TV Review: Shameless (6×03) “The F Word”


Welcome back to my weekly review and recap of Shameless. Catch up on previous coverage here.

Shameless by its very nature is and always will be a show about a family of screw ups doing their very best to live with the card that was dealt to them, namely the good for nothing parents who left them in cars and abandoned them. They aren’t necessarily bad people but they live by their own code of ethics about what’s right, what’s wrong and what will allow them to keep a roof over their heads. With this as the backbone of a series it’s difficult to keep the momentum up and there’s an unwritten shelf-life that comes along with the premise. How many seasons will viewers watch of characters continuing to make the same mistakes, grow little, all for the sake of what made the show so popular in the first place? We like how scrappy the Gallagher’s are and how when push comes to shove they know what they need to do in order to survive but it’s also nice when we see a bit of progression in their lives. It’s why I was thrilled when Lip made it to college and when Fiona cut ties with Jimmy and why the Mickey and Ian relationship was something fans could celebrate. Sure, the character’s weren’t completely reshaped into model citizens but they’d taken steps in bettering themselves.

So much of my problem with season five and the last two episodes of season six have been the show backtracking in it’s character development in order to ensure that the drama that comes along with being a Gallagher would still be in place but it’s created storylines that are stilted the crucial error in re-writing character personalities to justify their terrible decisions. I say this with some mild trepidation but “The F Word” signals as a step in the right direction after episodes of the show seemingly lost in their own mantra.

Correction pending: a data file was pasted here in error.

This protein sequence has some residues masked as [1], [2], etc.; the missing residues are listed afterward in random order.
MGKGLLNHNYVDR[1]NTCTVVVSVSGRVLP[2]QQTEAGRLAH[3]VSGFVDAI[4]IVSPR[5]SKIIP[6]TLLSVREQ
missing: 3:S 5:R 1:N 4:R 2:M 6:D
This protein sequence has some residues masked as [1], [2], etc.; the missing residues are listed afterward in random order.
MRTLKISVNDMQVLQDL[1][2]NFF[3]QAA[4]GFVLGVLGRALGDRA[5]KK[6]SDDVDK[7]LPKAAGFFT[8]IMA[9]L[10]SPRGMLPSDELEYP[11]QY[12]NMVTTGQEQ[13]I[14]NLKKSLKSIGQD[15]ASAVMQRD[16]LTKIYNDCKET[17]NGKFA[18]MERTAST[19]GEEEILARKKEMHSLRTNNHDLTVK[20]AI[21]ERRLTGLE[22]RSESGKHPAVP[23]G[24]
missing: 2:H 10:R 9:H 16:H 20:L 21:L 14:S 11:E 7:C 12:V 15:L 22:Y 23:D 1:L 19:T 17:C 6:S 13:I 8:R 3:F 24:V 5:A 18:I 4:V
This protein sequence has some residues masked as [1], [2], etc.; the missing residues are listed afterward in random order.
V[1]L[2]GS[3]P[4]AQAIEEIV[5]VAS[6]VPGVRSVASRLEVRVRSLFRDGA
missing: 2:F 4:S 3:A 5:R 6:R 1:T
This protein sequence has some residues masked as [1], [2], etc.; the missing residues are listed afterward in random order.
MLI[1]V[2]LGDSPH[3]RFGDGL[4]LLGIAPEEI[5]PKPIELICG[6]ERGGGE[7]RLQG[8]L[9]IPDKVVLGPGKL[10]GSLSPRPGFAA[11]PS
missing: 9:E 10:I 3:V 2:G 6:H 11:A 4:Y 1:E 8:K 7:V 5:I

The biggest surprise of the night comes in the form of Ian who is utterly heartbreaking and infuriating at the same time and it’s executed beautifully because I don’t believe we’re supposed to fully take his side in the matter. Lip has helped him get a job at his University after Ian lost his (foolishly) with Fiona at the diner and it’s as a janitor, creating some disconnect between the brothers of Ian’s own making. Ian’s been lost ever since his bipolar diagnosis and his anger towards Fiona is ridiculous, there’s a reason why she’s looking over his shoulder about his medication, but it also makes sense knowing Ian that he’d be in need of a breather. For so long he knew his own form of independence, for better or worse, and seeing Lip in his element gives him both a sense of freedom and ugly envy. When Ian drunkenly asks Lip if he could crash with him for more than the night Lip isn’t the most delicate in turning his brother down, saying that he feels like he’s “earned” his space. Once again the show is pulling us in different directions. In a sense Lip is absolutely right. He worked hard, dealt with shit and he does deserve his own world of his own that isn’t his family. On the other hand Ian was so forlorn, so painfully vulnerable in his request that it’s hard not to be judgmental of Lip for not being there. Of course it wouldn’t be these two if it didn’t end with them brawling and Ian tosses out the idea that Lip hasn’t worked for what he has while Ian has already peaked and it’s a mean fight, one that ends with both wounded, Lip with a bloody lip and Ian in spirit.